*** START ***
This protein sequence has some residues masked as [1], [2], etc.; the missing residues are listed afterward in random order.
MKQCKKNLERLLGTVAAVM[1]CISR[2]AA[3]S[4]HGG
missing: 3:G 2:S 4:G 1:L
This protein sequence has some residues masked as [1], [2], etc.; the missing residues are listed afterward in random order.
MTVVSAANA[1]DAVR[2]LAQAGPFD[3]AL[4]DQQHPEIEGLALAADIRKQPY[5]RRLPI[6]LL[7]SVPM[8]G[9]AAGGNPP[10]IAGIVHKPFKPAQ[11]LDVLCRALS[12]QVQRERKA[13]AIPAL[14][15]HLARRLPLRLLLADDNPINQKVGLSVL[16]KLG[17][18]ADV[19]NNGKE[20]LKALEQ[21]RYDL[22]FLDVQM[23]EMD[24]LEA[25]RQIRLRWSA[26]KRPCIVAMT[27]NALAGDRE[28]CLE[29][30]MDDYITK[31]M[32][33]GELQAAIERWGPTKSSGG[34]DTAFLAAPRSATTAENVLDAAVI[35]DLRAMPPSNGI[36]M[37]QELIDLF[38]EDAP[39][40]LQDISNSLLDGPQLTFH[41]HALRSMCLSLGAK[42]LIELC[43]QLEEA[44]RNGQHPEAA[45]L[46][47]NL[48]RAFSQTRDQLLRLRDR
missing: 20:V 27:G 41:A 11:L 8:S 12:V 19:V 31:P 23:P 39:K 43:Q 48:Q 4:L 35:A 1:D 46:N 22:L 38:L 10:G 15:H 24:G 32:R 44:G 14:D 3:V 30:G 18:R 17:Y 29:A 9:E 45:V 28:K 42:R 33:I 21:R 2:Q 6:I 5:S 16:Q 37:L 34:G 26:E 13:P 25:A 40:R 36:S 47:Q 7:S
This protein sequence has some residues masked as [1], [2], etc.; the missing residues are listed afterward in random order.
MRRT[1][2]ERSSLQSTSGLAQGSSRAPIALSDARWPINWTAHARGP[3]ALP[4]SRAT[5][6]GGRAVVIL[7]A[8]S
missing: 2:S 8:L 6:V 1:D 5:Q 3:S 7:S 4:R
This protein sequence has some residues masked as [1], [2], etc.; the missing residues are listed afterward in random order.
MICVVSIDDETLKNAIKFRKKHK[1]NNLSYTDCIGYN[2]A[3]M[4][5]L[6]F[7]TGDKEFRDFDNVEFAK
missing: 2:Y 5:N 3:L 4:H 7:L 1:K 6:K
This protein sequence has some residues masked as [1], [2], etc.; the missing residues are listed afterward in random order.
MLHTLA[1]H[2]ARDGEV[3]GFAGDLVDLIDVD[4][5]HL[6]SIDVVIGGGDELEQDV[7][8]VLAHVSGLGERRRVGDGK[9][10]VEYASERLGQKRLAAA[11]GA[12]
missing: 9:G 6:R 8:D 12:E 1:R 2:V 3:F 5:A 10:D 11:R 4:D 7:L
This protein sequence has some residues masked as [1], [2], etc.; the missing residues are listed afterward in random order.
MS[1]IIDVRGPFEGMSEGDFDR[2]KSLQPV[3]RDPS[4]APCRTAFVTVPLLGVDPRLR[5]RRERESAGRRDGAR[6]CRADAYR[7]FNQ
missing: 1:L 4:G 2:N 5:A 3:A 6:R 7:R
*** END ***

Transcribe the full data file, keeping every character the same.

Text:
This protein sequence has some residues masked as [1], [2], etc.; the missing residues are listed afterward in random order.
MKQCKKNLERLLGTVAAVM[1]CISR[2]AA[3]S[4]HGG
missing: 3:G 2:S 4:G 1:L
This protein sequence has some residues masked as [1], [2], etc.; the missing residues are listed afterward in random order.
MTVVSAANA[1]DAVR[2]LAQAGPFD[3]AL[4]DQQHPEIEGLALAADIRKQPY[5]RRLPI[6]LL[7]SVPM[8]G[9]AAGGNPP[10]IAGIVHKPFKPAQ[11]LDVLCRALS[12]QVQRERKA[13]AIPAL[14][15]HLARRLPLRLLLADDNPINQKVGLSVL[16]KLG[17][18]ADV[19]NNGKE[20]LKALEQ[21]RYDL[22]FLDVQM[23]EMD[24]LEA[25]RQIRLRWSA[26]KRPCIVAMT[27]NALAGDRE[28]CLE[29][30]MDDYITK[31]M[32][33]GELQAAIERWGPTKSSGG[34]DTAFLAAPRSATTAENVLDAAVI[35]DLRAMPPSNGI[36]M[37]QELIDLF[38]EDAP[39][40]LQDISNSLLDGPQLTFH[41]HALRSMCLSLGAK[42]LIELC[43]QLEEA[44]RNGQHPEAA[45]L[46][47]NL[48]RAFSQTRDQLLRLRDR
missing: 20:V 27:G 41:A 11:L 8:S 12:V 19:V 31:P 23:P 39:K 43:Q 48:Q 4:L 35:A 1:D 46:N 22:L 38:L 10:G 15:H 24:G 32:R 44:G 14:D 3:V 30:G 18:R 17:Y 29:A 9:E 45:V 28:K 42:R 33:I 21:R 2:Q 6:I 5:S 16:Q 37:L 34:G 26:E 13:P 25:A 40:R 36:S 47:Q 7:S
This protein sequence has some residues masked as [1], [2], etc.; the missing residues are listed afterward in random order.
MRRT[1][2]ERSSLQSTSGLAQGSSRAPIALSDARWPINWTAHARGP[3]ALP[4]SRAT[5][6]GGRAVVIL[7]A[8]S
missing: 2:S 8:L 6:V 1:D 5:Q 3:S 7:S 4:R
This protein sequence has some residues masked as [1], [2], etc.; the missing residues are listed afterward in random order.
MICVVSIDDETLKNAIKFRKKHK[1]NNLSYTDCIGYN[2]A[3]M[4][5]L[6]F[7]TGDKEFRDFDNVEFAK
missing: 2:Y 5:N 3:L 4:H 7:L 1:K 6:K
This protein sequence has some residues masked as [1], [2], etc.; the missing residues are listed afterward in random order.
MLHTLA[1]H[2]ARDGEV[3]GFAGDLVDLIDVD[4][5]HL[6]SIDVVIGGGDELEQDV[7][8]VLAHVSGLGERRRVGDGK[9][10]VEYASERLGQKRLAAA[11]GA[12]
missing: 9:G 6:R 8:D 12:E 1:R 2:V 3:F 5:A 10:D 11:R 4:D 7:L
This protein sequence has some residues masked as [1], [2], etc.; the missing residues are listed afterward in random order.
MS[1]IIDVRGPFEGMSEGDFDR[2]KSLQPV[3]RDPS[4]APCRTAFVTVPLLGVDPRLR[5]RRERESAGRRDGAR[6]CRADAYR[7]FNQ
missing: 1:L 4:G 2:N 5:A 3:A 6:R 7:R